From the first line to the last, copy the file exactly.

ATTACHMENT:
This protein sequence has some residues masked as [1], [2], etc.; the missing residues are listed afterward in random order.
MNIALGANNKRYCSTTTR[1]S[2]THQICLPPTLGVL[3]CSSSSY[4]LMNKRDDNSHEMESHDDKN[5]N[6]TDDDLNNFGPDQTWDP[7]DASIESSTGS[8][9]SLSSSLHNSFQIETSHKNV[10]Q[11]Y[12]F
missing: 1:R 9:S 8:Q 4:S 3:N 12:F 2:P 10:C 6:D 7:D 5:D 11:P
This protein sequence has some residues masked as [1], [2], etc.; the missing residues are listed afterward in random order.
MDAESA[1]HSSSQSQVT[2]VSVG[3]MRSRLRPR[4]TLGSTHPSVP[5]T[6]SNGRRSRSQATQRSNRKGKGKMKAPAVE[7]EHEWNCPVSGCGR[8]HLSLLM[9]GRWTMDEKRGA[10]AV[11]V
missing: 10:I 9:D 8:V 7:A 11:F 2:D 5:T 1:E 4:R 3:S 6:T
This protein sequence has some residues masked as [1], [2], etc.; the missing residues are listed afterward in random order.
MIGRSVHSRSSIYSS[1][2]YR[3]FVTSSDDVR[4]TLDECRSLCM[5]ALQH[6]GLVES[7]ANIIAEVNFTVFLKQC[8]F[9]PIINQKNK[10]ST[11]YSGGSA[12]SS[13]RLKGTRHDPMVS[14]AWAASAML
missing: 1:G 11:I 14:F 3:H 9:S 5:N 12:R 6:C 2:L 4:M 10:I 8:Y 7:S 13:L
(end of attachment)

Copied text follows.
This protein sequence has some residues masked as [1], [2], etc.; the missing residues are listed afterward in random order.
MNIALGANNKRYCSTTTR[1]S[2]THQICLPPTLGVL[3]CSSSSY[4]LMNKRDDNSHEMESHDDKN[5]N[6]TDDDLNNFGPDQTWDP[7]DASIESSTGS[8][9]SLSSSLHNSFQIETSHKNV[10]Q[11]Y[12]F
missing: 1:R 9:S 8:Q 4:S 3:N 12:F 2:P 10:C 6:D 7:D 5:D 11:P
This protein sequence has some residues masked as [1], [2], etc.; the missing residues are listed afterward in random order.
MDAESA[1]HSSSQSQVT[2]VSVG[3]MRSRLRPR[4]TLGSTHPSVP[5]T[6]SNGRRSRSQATQRSNRKGKGKMKAPAVE[7]EHEWNCPVSGCGR[8]HLSLLM[9]GRWTMDEKRGA[10]AV[11]V
missing: 10:I 9:D 8:V 7:A 11:F 2:D 5:T 1:E 4:R 3:S 6:T
This protein sequence has some residues masked as [1], [2], etc.; the missing residues are listed afterward in random order.
MIGRSVHSRSSIYSS[1][2]YR[3]FVTSSDDVR[4]TLDECRSLCM[5]ALQH[6]GLVES[7]ANIIAEVNFTVFLKQC[8]F[9]PIINQKNK[10]ST[11]YSGGSA[12]SS[13]RLKGTRHDPMVS[14]AWAASAML
missing: 1:G 11:I 14:F 3:H 9:S 5:N 12:R 6:C 2:L 4:M 10:I 8:Y 7:S 13:L